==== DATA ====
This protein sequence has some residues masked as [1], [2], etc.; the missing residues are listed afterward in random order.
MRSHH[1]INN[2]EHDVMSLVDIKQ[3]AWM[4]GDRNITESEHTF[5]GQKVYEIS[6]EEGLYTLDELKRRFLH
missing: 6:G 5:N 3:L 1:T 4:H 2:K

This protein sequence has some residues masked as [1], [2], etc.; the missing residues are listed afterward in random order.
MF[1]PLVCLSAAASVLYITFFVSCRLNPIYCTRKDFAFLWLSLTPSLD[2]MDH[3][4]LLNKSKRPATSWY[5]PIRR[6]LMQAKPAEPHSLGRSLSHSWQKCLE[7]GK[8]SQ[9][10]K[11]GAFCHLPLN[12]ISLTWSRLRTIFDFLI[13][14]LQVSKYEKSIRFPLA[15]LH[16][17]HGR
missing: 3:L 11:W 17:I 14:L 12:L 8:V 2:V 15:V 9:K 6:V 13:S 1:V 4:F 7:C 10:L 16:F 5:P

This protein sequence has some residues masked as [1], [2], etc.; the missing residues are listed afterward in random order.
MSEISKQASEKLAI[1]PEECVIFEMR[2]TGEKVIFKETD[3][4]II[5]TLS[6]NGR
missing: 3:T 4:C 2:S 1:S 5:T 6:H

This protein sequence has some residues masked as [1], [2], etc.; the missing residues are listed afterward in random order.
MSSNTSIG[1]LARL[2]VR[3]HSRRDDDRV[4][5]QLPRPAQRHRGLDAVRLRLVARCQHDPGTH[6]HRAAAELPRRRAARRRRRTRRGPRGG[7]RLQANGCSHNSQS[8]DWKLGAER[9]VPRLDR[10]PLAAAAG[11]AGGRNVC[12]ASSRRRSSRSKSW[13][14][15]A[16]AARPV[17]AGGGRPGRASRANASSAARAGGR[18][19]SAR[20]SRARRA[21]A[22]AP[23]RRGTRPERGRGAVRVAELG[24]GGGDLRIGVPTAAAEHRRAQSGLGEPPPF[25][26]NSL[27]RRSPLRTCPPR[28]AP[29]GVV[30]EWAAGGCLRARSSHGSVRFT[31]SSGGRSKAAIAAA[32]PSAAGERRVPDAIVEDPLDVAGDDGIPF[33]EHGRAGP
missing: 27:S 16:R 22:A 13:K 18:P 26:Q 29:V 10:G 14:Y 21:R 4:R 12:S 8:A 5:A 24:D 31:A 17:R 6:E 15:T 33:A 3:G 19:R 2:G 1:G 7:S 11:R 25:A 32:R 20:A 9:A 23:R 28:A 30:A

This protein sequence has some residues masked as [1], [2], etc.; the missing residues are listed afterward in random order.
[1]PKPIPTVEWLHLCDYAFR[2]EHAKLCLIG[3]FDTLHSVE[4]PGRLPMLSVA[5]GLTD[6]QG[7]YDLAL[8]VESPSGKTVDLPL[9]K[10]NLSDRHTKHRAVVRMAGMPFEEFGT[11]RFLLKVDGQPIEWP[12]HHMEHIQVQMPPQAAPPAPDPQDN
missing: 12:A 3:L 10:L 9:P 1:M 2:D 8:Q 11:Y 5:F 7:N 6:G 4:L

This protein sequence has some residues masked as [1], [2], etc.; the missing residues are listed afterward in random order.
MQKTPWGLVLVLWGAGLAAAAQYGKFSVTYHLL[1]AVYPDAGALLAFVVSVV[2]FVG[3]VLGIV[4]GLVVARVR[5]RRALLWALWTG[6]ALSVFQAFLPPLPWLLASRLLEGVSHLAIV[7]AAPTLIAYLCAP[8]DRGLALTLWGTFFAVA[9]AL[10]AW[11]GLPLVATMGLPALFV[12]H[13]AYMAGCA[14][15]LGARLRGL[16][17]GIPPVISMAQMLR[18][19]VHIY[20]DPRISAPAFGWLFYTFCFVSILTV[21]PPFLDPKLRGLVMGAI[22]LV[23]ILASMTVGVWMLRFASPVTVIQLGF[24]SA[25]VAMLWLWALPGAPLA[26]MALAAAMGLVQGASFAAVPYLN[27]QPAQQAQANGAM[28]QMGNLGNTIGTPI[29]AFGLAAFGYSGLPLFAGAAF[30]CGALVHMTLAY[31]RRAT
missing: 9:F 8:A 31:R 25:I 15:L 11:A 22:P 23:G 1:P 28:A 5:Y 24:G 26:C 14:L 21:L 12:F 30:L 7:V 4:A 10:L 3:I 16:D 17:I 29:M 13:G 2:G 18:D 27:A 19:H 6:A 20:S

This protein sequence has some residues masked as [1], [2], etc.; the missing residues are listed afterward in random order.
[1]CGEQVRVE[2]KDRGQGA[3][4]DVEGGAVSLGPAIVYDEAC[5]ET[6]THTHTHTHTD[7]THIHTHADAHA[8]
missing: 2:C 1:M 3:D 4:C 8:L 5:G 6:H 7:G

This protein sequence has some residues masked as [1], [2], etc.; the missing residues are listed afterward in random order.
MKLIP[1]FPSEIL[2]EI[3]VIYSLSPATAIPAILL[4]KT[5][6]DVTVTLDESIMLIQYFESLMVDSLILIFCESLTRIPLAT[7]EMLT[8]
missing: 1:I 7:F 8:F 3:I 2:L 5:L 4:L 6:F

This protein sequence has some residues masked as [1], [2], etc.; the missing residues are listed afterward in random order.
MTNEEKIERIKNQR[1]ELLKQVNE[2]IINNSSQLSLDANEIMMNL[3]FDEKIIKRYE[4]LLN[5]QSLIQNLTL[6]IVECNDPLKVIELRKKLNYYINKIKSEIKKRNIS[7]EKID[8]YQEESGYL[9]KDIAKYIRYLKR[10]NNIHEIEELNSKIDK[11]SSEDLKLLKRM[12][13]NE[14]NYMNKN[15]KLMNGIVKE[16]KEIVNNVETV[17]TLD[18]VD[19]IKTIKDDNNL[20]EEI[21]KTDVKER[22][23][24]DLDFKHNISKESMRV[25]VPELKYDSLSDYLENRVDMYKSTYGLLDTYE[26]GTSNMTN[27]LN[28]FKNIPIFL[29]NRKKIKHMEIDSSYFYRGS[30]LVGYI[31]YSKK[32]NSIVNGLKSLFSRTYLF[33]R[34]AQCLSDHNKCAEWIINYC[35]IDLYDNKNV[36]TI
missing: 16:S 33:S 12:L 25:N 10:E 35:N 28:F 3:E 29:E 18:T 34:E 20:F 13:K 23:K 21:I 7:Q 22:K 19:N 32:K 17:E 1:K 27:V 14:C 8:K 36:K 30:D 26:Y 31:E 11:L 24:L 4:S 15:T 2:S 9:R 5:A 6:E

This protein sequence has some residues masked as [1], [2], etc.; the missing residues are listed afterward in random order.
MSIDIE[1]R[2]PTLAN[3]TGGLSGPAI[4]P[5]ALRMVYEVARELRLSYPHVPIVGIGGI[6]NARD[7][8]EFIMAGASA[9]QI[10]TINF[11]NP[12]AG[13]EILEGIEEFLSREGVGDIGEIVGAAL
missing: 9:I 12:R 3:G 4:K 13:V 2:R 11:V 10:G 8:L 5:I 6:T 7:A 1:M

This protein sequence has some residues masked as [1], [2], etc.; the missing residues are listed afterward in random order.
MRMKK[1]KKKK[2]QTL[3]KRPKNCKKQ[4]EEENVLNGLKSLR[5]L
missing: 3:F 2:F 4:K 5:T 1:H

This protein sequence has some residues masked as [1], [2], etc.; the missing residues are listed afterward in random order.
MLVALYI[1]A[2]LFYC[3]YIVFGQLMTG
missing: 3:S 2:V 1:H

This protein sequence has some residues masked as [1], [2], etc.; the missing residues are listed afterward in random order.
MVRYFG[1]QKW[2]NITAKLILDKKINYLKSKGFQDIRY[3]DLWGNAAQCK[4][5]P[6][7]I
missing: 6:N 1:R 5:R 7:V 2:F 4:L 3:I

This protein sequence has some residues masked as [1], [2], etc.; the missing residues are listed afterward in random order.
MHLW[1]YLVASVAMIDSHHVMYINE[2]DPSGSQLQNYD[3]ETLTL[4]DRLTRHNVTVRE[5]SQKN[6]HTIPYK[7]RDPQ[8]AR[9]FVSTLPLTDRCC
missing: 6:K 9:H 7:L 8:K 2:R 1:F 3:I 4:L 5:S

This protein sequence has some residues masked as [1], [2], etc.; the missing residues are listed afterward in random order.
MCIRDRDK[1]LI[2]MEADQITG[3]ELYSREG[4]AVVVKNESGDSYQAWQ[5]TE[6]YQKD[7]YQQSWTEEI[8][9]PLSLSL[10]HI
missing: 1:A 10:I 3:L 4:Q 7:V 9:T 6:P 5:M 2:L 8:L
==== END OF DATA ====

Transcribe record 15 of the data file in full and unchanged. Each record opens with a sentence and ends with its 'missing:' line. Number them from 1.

This protein sequence has some residues masked as [1], [2], etc.; the missing residues are listed afterward in random order.
MCIRDRDK[1]LI[2]MEADQITG[3]ELYSREG[4]AVVVKNESGDSYQAWQ[5]TE[6]YQKD[7]YQQSWTEEI[8][9]PLSLSL[10]HI
missing: 1:A 10:I 3:L 4:Q 7:V 9:T 6:P 5:M 2:L 8:L